What skills do you need to be a great Auditor and to achieve your career goals?

Posted by | February 12, 2020 | Big 4 Accounting firms, Latest Audit Information & News

This week we take a look at how auditors have grown their careers historically through the gradual aquisition of certain key skillsets and attributes.

Critical Skills to Enhance Your Audit Career Path

What makes a great auditor?

What’s the perfect career path for an auditor?

Twenty years ago, answers to those questions were undoubtedly much different than they are today. Back then, a solid grasp of the ins and outs of internal audit could land you high on the career ladder.

In 2020, likely less so.

When 49% of current work activities could be automated using technology, it is ultimately the softer skills that will distinguish audit professionals in a highly demanding and rapidly-changing landscape. Want to improve the career path you are on as an auditor?


Here are the top 9  skills you should master today in order to help your audit career path grow:

Critical Thinking: Critical thinking skills are important for an audit career path. This type of reasoning requires that they step outside of their own judgments and biases in order to consider all perspectives, question the validity of each, and reach a conclusion.

As the Global Internal Audit Common Body of Knowledge (CBOK) study notes, “Critical thinking is the most sought-after skill by internal audit hiring managers, but generally, it is learned on the job through dedicated feedback and coaching from internal audit leaders.”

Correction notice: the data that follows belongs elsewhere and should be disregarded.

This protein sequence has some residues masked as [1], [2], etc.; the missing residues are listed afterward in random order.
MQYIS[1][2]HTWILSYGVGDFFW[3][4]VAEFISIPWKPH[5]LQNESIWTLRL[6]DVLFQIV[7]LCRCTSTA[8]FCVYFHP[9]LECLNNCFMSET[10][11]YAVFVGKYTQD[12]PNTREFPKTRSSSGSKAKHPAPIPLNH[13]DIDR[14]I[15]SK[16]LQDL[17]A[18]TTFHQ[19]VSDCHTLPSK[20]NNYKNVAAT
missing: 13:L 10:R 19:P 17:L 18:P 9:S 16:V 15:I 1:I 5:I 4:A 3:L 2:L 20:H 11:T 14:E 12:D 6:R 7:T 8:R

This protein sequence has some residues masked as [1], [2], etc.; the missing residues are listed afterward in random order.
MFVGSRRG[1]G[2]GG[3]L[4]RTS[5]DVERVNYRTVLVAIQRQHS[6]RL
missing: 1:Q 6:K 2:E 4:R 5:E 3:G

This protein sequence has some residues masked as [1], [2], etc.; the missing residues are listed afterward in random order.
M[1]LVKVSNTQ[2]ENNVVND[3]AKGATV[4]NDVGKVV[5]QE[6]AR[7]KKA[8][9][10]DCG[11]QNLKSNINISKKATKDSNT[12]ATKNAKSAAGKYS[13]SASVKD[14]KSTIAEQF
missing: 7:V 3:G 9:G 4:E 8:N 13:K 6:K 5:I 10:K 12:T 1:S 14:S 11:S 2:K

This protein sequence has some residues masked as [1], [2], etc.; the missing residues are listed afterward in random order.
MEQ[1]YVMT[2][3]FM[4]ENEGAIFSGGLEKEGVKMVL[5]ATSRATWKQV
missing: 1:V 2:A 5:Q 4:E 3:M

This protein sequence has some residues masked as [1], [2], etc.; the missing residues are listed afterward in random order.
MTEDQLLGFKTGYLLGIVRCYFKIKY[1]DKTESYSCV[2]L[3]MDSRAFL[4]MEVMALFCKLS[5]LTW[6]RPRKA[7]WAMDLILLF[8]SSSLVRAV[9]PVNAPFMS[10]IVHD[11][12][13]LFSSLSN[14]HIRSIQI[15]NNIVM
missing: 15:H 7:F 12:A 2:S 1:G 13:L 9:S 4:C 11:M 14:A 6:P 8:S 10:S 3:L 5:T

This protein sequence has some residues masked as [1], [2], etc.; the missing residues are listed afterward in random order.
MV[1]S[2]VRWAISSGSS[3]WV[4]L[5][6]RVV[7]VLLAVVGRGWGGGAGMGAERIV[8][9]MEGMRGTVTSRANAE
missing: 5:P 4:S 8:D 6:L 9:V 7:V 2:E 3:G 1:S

In any profession, employers want to know that their employees are eager to learn and develop. They value people who go above and beyond expectations to advance themselves and their knowledge.

For internal auditors, the willingness to take initiative and ownership over their own success is crucial. Passionately pursuing professional designations, certifications, and Continuing Professional Education (CPE) proves that they are not content to rest on their laurels, but instead, are eager to learn and evolve along with the profession.


Communication skills

Case in point: in a 2016 survey conducted by Workforce Solutions Group, communication skills were the top demand of hiring companies, yet two out of three employers cited a lack of these interpersonal skills in their job applicants. This serves as proof that internal auditors who are strong communicators will set themselves apart from any job competition.

“Internal auditors need to possess excellent communication skills in order to succeed and advance in the changing, complex international global marketplace,” writes Dr. Gene Smith, an accounting professor at Eastern New Mexico University, in an article published in Managerial Auditing Journal. “Auditors utilize communication skills in almost every situation they encounter.” 



As mentioned previously, the most successful internal auditors are not fulfilled with the status quo—they have an eye for continuous process improvement and how they can advance the profession in a business that is changing at an accelerated rate. Internal auditors should seek to not only refine their own skills, but also to understand, adapt to, and leverage emerging technologies.

Curiosity also means that these internal audit practitioners ruthlessly dig into problems in pursuit of an answer and solution. They are excited about a mystery, rather than being discouraged by it. “We want people who have a passion for truly understanding the business and a knack for remaining inquisitive within environments that can change on a weekly or even daily basis,” explains Kelly Barrett, Vice President of Internal Audit and Compliance for Home Depot.